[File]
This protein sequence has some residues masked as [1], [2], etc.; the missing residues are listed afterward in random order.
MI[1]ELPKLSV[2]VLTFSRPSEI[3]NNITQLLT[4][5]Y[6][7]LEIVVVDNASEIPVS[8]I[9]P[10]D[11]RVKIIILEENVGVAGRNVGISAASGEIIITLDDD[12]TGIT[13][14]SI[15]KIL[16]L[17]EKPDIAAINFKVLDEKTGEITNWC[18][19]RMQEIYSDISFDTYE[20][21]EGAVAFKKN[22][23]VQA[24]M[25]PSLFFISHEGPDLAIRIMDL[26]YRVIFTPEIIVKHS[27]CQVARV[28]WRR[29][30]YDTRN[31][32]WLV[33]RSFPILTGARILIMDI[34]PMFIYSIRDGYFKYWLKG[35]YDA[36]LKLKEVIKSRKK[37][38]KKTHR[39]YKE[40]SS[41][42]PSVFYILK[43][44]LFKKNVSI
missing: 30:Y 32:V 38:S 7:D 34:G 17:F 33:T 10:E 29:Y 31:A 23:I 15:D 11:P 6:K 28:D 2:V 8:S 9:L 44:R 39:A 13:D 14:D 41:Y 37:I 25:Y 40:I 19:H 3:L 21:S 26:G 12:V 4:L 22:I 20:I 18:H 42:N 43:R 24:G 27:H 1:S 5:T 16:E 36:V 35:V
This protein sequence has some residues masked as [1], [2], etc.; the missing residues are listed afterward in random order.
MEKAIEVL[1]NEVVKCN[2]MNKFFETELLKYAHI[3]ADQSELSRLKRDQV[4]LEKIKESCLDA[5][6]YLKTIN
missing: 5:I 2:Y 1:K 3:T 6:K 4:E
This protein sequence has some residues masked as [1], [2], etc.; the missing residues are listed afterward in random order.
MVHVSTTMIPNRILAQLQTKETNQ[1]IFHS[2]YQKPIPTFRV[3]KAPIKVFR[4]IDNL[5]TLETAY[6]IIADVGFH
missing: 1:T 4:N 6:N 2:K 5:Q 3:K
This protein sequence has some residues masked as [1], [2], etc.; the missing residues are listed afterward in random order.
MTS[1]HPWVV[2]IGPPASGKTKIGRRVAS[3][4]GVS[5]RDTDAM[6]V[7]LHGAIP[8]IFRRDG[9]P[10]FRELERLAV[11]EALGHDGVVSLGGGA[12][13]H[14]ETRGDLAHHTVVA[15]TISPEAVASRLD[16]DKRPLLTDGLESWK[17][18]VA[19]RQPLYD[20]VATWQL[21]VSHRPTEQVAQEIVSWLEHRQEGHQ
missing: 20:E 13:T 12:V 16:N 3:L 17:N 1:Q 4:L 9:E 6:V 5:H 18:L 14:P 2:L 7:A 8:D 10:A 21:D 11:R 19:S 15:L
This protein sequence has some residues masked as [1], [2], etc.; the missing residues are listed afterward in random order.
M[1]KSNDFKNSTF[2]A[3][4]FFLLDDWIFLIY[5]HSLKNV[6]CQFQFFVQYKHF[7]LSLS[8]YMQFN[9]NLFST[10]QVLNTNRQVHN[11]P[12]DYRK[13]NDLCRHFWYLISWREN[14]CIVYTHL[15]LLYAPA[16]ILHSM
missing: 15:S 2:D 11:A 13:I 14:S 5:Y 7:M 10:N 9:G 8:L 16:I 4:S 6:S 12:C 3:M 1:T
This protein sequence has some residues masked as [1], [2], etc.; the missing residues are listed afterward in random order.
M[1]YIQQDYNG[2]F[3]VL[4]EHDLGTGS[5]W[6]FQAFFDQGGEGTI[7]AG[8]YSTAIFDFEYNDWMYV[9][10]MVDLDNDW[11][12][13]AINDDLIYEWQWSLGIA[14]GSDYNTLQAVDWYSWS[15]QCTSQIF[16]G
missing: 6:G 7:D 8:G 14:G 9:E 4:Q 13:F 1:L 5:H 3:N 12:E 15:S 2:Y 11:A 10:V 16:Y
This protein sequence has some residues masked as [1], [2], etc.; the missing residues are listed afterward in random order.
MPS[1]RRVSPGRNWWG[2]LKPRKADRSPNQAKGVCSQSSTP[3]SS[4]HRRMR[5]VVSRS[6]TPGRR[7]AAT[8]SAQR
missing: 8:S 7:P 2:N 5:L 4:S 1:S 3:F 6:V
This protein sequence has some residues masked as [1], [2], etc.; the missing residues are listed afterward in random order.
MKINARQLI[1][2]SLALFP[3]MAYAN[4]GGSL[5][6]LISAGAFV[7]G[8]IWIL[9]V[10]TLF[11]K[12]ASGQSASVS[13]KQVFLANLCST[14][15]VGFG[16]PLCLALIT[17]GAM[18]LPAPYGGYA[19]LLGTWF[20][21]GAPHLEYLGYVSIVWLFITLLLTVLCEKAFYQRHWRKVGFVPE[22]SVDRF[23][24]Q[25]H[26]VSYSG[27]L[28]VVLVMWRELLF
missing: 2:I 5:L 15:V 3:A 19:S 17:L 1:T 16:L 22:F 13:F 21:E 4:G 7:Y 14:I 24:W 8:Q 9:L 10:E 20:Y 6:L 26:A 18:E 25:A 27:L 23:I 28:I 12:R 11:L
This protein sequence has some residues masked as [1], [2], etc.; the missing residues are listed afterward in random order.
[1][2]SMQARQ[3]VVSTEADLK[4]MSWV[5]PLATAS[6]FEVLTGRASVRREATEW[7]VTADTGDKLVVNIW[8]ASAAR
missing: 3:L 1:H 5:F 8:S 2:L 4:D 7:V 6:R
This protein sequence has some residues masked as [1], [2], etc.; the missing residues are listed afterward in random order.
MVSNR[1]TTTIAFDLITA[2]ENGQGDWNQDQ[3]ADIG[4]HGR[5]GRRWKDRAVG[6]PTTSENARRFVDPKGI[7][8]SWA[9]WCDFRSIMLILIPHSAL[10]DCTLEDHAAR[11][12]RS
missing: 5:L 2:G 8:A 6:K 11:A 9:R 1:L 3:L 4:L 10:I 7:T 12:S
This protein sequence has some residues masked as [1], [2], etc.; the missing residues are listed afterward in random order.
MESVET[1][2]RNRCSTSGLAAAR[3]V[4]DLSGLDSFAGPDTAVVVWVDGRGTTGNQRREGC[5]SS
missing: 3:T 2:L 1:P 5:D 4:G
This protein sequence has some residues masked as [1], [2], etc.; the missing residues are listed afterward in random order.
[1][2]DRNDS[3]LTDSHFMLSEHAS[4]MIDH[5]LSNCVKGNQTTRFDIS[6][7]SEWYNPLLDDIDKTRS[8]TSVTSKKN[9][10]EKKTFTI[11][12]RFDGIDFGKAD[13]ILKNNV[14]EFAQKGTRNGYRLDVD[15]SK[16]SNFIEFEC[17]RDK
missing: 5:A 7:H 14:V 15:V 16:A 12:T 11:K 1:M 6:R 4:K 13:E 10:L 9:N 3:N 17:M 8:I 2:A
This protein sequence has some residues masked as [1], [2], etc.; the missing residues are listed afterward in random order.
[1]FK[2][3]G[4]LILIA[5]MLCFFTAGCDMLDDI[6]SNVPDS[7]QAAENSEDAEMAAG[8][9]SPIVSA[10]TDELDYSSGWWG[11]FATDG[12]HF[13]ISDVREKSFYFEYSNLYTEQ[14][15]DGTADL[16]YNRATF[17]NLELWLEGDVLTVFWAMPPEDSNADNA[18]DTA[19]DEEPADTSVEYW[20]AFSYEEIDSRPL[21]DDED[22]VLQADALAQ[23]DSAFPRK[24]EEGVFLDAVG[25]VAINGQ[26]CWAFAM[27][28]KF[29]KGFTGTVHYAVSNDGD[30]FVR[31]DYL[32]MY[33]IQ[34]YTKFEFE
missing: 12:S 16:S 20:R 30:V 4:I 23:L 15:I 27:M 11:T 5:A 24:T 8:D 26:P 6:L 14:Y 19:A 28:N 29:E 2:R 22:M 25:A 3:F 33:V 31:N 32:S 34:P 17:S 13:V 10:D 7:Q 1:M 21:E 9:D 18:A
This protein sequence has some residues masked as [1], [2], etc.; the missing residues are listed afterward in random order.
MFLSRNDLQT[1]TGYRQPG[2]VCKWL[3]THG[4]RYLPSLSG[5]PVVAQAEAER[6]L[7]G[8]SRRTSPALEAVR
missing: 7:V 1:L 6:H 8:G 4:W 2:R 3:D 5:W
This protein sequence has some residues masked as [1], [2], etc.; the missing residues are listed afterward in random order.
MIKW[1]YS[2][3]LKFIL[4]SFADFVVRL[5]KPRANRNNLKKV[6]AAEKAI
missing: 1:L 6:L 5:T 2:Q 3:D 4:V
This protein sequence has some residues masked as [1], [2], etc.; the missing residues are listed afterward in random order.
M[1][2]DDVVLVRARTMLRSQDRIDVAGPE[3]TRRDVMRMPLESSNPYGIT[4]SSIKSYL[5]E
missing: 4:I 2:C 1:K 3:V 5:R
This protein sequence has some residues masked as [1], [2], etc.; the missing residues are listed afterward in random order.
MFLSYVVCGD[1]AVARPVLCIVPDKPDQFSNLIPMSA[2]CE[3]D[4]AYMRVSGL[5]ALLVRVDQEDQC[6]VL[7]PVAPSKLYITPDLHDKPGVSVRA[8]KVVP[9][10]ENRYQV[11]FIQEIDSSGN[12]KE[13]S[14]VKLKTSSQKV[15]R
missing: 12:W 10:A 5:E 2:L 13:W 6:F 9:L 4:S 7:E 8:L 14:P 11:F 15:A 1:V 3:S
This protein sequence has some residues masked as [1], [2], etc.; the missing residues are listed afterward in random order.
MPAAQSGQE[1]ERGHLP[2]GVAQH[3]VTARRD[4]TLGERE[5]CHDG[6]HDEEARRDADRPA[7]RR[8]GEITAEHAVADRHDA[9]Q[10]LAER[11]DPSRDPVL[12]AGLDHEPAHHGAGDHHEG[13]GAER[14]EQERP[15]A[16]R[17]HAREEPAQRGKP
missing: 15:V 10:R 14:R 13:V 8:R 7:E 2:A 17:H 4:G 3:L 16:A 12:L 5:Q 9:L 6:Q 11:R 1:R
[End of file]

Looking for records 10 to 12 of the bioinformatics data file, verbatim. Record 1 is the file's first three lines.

This protein sequence has some residues masked as [1], [2], etc.; the missing residues are listed afterward in random order.
MVSNR[1]TTTIAFDLITA[2]ENGQGDWNQDQ[3]ADIG[4]HGR[5]GRRWKDRAVG[6]PTTSENARRFVDPKGI[7][8]SWA[9]WCDFRSIMLILIPHSAL[10]DCTLEDHAAR[11][12]RS
missing: 5:L 2:G 8:A 6:K 11:A 9:R 1:L 3:L 4:L 10:I 7:T 12:S
This protein sequence has some residues masked as [1], [2], etc.; the missing residues are listed afterward in random order.
MESVET[1][2]RNRCSTSGLAAAR[3]V[4]DLSGLDSFAGPDTAVVVWVDGRGTTGNQRREGC[5]SS
missing: 3:T 2:L 1:P 5:D 4:G
This protein sequence has some residues masked as [1], [2], etc.; the missing residues are listed afterward in random order.
[1][2]DRNDS[3]LTDSHFMLSEHAS[4]MIDH[5]LSNCVKGNQTTRFDIS[6][7]SEWYNPLLDDIDKTRS[8]TSVTSKKN[9][10]EKKTFTI[11][12]RFDGIDFGKAD[13]ILKNNV[14]EFAQKGTRNGYRLDVD[15]SK[16]SNFIEFEC[17]RDK
missing: 5:A 7:H 14:V 15:V 16:A 12:T 11:K 1:M 6:R 4:K 13:E 10:L 9:N 3:N 17:M 8:I 2:A